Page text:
To set the scene: the Cubs had gotten off to a slow start, but after Lou Piniella's famous tirade in early June (which could have been another choice for this series), the Cubs went on a 16-8 run entering a weekend series at Wrigley with the first-place Brewers, still trailing by 7½ games.
Rich Hill got pounded in the first inning, giving up five runs, and... well, rather than quote a Tribune or Sun-Times writer's recap, here's what I wrote myself after the Cubs' remarkable comeback:
... the much- and justifiably-maligned Cubs bullpen threw six shutout innings today, allowing three hits, two walks and striking out seven, in relief of Rich Hill, who had a horrific first inning reminiscent of the first inning the Cubs themselves had for Hill in Milwaukee in his first start of the year on April 6. Special props to rookie Billy Petrick, who in his second major league appearance shut down a pretty good hitting team on one hit, with two strikeouts, in his two innings (28 pitches, 21 strikes). So it went into the last of the 9th, the bullpen still mowing down Brewers (only five hits from the second inning on), setting up the last-inning heroics, and give credit to Soriano and Fontenot for the base hits that set up Derrek Lee's sacrifice fly, scoring the fourth run. Ramirez smacked the first pitch he saw into the left-field bleachers, and there was absolutely no doubt from the second it hit the bat that he'd hit a walkoff -- bedlam ensued, both in the stands and at home plate, where the entire team met in the now-traditional "group-jump" that accompanies events like this. Someone pointed out that the Cubs haven't lost since Aramis returned from the DL (even though he didn't play in one of the seven games), and maybe that's not a coincidence. He's hitting .346/.385/.692 in the six games since his return, with 6 runs scored, three doubles, two HR and five RBI, and has played well in the field too (made a great snag on a Ryan Braun line drive in the 4th inning today).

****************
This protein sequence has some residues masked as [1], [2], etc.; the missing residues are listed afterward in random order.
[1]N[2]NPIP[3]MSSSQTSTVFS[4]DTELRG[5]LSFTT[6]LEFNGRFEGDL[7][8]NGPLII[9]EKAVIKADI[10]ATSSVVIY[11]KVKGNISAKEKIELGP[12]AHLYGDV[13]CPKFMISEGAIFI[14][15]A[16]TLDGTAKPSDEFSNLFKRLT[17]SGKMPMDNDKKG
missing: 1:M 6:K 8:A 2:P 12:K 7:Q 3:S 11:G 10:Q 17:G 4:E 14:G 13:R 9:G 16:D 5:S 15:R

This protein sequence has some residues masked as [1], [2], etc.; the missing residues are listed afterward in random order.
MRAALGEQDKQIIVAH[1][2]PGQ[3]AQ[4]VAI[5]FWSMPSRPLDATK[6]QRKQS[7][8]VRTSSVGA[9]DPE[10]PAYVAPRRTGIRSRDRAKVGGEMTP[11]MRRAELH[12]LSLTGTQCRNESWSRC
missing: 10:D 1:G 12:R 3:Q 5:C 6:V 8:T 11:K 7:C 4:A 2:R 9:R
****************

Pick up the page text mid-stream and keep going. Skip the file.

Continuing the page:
There have been few occasions when Wrigley Field was as loud as it was after A-Ram's walkoff gave the Cubs that 6-5 win over the Brewers. As I wrote seven years ago, that ball was clearly gone the moment it left the bat -- it was the first pitch Francisco Cordero threw to Ramirez -- and you can see a bit of the bedlam in the photo at the top of this post, which shows Ramirez rounding third.
Just to show you how quickly things can change for young players, Billy Petrick, who threw so well that day, pitched in only six more major-league games and was let go by the organization before 2009.
The Cubs were crushed 13-4 the next day by the Brewers, and the race was pretty tight through September, when Soriano's great month (.320/.354/.754, 14 home runs in 122 at-bats) helped lead the team to the N.L. Central title.
I'll never forget the feeling at Wrigley that late-June afternoon, though. Here's hoping we have some of those in the near future.